School social workers maximize school-based and community mental health resources by participating in multidisciplinary school and community teams. School social workers support children’s mental health through capacity building of family members, school staff and community agencies to increase student outcomes (NASW, 2012). As mental health practitioners and professionals, school social workers have a specialized skill set to provide a wealth of knowledge and a breadth of services as members of multidisciplinary teams. By promoting a continuum of mental health services, school social workers mobilize resources, promote assets and provide innovative leadership, interdisciplinary collaboration, systems coordination and professional consultation (SSWAA, 2013). For example, school social workers coordinate and make referrals to available resources within the school or by reaching out to community partners or agencies to support students and families. School social workers are familiar with the scope of services available in the community, such as healthcare, family services, juvenile justice, child welfare and children’s mental health, and are adept at navigating these systems in order to address challenging barriers to school success.
School social workers are mental health practitioners and mental health professionals, as defined by Minnesota Statute 245.462 Subdivision 17 and 18, who meet Minnesota requirements to practice social work in the school setting. Subdivision 17 classifies a “Mental Health Practitioner” as a person providing services to individuals with mental illness who is qualified in at least one of the following ways:
Subdivision 18 defines a “Mental Health Professional” as a person providing clinical services in the treatment of mental illness who is qualified in at least one of the following ways:
A candidate for licensure as a school social worker in Minnesota must: 1) Hold a baccalaureate or master’s degree in social work from a program accredited by the Council on Social Work Education. 2) Pass one of the exams offered by the Association of Social Work Boards. 3) Hold a current license in Minnesota to practice as a social worker under the Board of Social Work and 4) hold a current license to practice School Social Work by the Minnesota Department of Education Board of Teaching. School social workers are licensed to provide social work services to children in pre-kindergarten through grade 12 in a school setting. Some school districts in Minnesota require that school social workers have a Masters of Social Work (MSW) degree. Social workers with an MSW degree have additional education and proficiencies to deliver social work services.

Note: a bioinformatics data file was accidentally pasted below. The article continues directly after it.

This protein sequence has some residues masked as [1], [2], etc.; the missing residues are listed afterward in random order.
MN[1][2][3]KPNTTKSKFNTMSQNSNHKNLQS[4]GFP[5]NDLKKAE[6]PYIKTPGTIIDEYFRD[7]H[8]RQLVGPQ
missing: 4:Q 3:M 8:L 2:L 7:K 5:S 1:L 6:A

The Minnesota Board of Social Work offers four levels of licensure.
The various levels of licensure permit a school social worker to provide services under a scope of practice relevant to the specific license level and educational level.
Education for a generalist social worker practicing at a Licensed Social Worker level focuses on providing service to people in the context of their social environments. This means that the social worker does not simply focus on a student who is struggling, but also considers the environmental causes (home situation, peer interactions, neighborhood conditions, classroom climate, etc.) of student behavior. This holistic approach also considers what effect the student has on others (like other students, teachers, and parents). Though not an exhaustive list, the activities listed below provide examples of what a generalist social worker might do in a school: